02. Burning the Lives
03. Storm Winds
04. Failure of the Devout
06. Another Hero Lost
07. Final Call
08. Dread Uprising
09. The Great Collapse
10. Just Another Nightmare
Will there be a metal release under more of a critical microscope this year than the new SHADOWS FALL? The band is, tangentially at least, tied to a metalcore scene that's seen as glutted and past its expiration date. And they're making their major-label debut after slogging it out for years at the indie level, with a producer whose credits include bands like FOO FIGHTERS. Never mind the years of hard work and no-hope gigging these guys did in the trenches; if the wind is right, you can hear the sound of the self-appointed guardians of metal cool sharpening their carving knives for this one.
And here's the thing — "Threads of Life" is slick. It's slick as all hell. From the chunky, muted rhythm guitars to the punchy drums to the smooth-like-buttah multi-tracked wall-of-vocals choruses, the bigger budget shines through here. There's an immediacy to the songs on "Threads of Life" that the band seemed to be trying for before, but lacked either the skill or the time to fully realize. You can almost feel the conscious restraint when the drums leave room for the vocals to take center stage — it's a lack of sonic clutter, a decision of what to put where sonically that makes things sound almost… orderly.
But give it a few listens, past when the choruses sink in and the genial rockin-ness of the album as a whole settles with you. Put the headphones on and really listen — there's a lot going on here. Take opener "Redemption" — the guitar lines twist and squirm like writhing animals, never content to settle into mere "riffs," endlessly tossing out bits of ear candy under the surface even when the vocals are going full-blast. And the soloing! There's some serious old-school guitar hero shit going on here, the kind of playing that's going to inspire a big chunk of MySpace-surfing thirteen-year-olds to head for the guitar shop.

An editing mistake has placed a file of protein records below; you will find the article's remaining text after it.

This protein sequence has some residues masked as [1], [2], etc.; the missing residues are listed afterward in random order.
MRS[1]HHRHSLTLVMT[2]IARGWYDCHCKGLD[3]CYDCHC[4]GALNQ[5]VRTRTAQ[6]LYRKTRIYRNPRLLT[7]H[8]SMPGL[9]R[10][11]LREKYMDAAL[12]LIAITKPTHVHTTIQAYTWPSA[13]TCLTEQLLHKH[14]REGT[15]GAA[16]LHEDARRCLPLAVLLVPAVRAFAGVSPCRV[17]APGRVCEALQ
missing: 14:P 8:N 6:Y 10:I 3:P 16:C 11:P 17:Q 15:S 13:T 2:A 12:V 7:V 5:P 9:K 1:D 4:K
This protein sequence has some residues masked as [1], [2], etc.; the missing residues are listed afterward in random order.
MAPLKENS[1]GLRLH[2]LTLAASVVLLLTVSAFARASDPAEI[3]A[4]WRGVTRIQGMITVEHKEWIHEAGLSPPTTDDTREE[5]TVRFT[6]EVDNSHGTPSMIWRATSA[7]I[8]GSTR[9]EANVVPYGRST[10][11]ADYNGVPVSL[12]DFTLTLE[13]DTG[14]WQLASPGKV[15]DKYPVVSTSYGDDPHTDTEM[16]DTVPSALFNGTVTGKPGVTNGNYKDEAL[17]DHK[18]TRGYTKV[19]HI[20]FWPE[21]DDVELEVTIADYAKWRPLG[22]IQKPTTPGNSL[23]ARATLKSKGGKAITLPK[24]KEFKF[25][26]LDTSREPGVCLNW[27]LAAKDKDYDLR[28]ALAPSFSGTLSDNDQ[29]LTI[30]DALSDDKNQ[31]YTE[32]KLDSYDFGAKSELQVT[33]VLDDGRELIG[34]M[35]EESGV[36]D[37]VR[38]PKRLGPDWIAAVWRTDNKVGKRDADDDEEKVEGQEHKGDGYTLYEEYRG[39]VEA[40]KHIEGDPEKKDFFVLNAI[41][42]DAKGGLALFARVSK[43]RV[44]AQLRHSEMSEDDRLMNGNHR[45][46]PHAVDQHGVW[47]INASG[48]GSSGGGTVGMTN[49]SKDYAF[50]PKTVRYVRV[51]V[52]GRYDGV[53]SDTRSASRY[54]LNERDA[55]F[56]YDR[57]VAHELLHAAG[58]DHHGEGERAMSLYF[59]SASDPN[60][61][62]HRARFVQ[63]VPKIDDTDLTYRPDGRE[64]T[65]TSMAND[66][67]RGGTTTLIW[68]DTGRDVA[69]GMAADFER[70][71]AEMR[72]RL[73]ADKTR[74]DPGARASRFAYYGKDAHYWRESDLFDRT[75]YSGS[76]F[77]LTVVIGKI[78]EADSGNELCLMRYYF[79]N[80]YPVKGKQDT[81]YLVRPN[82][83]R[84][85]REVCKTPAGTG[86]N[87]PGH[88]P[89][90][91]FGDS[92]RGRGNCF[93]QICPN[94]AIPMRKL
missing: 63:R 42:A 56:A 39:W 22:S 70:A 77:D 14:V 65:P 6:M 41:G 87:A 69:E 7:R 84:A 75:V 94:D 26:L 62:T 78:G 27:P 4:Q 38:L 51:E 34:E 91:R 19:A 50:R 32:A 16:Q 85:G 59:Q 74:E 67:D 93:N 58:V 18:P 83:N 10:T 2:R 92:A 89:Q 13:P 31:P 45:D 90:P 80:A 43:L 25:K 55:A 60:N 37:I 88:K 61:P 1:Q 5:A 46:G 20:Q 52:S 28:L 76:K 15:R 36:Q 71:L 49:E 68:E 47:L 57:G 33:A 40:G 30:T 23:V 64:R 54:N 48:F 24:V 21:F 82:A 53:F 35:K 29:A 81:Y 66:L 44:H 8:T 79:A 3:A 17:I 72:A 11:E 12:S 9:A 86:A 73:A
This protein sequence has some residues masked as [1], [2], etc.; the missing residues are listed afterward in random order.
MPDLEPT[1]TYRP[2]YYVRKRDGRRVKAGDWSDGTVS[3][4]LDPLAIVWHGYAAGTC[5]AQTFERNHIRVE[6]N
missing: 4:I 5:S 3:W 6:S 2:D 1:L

All this talk of ear-friendliness may cause some to worry about heavy moments, but there are still plenty of mosh-worthy bits on "Threads of Life". "Failure of the Devout" is a thrash monster with nary a clean vocal in sight, and only an acoustic intro right out of 1990-era TESTAMENT to offset the crunch. Even a more midtempo song like "Venomous", where Brian Fair sings in a more tuneful, Hetfield-ian rasp and the drums propel the catchy riff urgently along, the overall effect isn't lack of heaviness. It's more a newfound confidence and professionalism, if that makes sense, a more forceful presentation that puts these admittedly more accessible tunes over. The band has hit that very elusive line between broadening the appeal of the music and selling out completely – talk about the art of balance!
Despite its '80s thrash ballad feel, I'm not 100% sold on "Another Hero Lost", but the rest of "Threads of Life" is chock-full of memorable songs, impassioned performances, ripping solos, and vocals you'll be singing along to for months to come. SHADOWS FALL have created a record so perfect for this time in their career, so well-executed, its seamlessness almost makes it look too easy. Don't fret, scene police – this is the same band you fell in love with in the underground, only better.